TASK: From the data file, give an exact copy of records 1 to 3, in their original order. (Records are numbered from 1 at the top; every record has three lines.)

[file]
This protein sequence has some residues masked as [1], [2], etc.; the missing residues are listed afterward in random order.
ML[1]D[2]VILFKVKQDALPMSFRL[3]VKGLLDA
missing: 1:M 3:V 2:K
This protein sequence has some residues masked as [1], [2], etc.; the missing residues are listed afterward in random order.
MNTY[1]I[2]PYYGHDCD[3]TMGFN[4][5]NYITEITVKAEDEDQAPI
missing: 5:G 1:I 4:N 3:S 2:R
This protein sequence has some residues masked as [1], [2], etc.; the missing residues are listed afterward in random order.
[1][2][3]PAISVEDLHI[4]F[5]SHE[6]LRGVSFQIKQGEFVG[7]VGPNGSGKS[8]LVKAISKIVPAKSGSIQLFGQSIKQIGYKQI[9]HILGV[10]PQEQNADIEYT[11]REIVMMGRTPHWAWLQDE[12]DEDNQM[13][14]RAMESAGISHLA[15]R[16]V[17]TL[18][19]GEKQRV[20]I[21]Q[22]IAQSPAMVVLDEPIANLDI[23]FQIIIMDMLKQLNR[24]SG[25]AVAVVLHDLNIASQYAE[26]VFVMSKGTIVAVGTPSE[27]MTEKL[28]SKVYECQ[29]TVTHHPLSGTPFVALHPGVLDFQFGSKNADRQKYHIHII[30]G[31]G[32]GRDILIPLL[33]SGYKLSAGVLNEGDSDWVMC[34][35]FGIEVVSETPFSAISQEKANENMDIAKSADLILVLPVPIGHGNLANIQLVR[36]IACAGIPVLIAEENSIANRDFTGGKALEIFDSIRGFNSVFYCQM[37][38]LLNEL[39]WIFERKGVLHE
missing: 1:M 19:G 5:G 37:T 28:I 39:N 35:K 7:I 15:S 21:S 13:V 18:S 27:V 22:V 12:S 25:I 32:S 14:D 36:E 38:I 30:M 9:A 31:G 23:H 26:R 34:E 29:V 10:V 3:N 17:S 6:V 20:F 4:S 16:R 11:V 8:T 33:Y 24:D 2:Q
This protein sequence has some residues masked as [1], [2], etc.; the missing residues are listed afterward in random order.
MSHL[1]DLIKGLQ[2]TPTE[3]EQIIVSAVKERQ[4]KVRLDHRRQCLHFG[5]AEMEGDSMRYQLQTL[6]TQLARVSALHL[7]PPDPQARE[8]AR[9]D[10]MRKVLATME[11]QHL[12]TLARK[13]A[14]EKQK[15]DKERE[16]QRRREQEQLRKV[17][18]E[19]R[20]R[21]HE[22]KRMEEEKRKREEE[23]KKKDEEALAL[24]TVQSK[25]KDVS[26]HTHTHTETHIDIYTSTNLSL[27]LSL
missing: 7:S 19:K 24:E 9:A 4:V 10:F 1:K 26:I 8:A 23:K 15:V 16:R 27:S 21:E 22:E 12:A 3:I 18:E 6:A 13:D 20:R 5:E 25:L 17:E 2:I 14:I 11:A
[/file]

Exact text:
This protein sequence has some residues masked as [1], [2], etc.; the missing residues are listed afterward in random order.
ML[1]D[2]VILFKVKQDALPMSFRL[3]VKGLLDA
missing: 1:M 3:V 2:K
This protein sequence has some residues masked as [1], [2], etc.; the missing residues are listed afterward in random order.
MNTY[1]I[2]PYYGHDCD[3]TMGFN[4][5]NYITEITVKAEDEDQAPI
missing: 5:G 1:I 4:N 3:S 2:R
This protein sequence has some residues masked as [1], [2], etc.; the missing residues are listed afterward in random order.
[1][2][3]PAISVEDLHI[4]F[5]SHE[6]LRGVSFQIKQGEFVG[7]VGPNGSGKS[8]LVKAISKIVPAKSGSIQLFGQSIKQIGYKQI[9]HILGV[10]PQEQNADIEYT[11]REIVMMGRTPHWAWLQDE[12]DEDNQM[13][14]RAMESAGISHLA[15]R[16]V[17]TL[18][19]GEKQRV[20]I[21]Q[22]IAQSPAMVVLDEPIANLDI[23]FQIIIMDMLKQLNR[24]SG[25]AVAVVLHDLNIASQYAE[26]VFVMSKGTIVAVGTPSE[27]MTEKL[28]SKVYECQ[29]TVTHHPLSGTPFVALHPGVLDFQFGSKNADRQKYHIHII[30]G[31]G[32]GRDILIPLL[33]SGYKLSAGVLNEGDSDWVMC[34][35]FGIEVVSETPFSAISQEKANENMDIAKSADLILVLPVPIGHGNLANIQLVR[36]IACAGIPVLIAEENSIANRDFTGGKALEIFDSIRGFNSVFYCQM[37][38]LLNEL[39]WIFERKGVLHE
missing: 1:M 19:G 5:G 37:T 28:I 39:N 35:K 7:I 15:S 21:S 13:V 18:S 27:V 22:V 12:S 25:I 32:S 14:D 36:E 38:I 30:M 9:A 31:G 23:H 26:R 34:E 29:V 10:V 3:N 17:S 6:V 20:F 4:S 16:R 11:V 8:T 33:Y 24:D 2:Q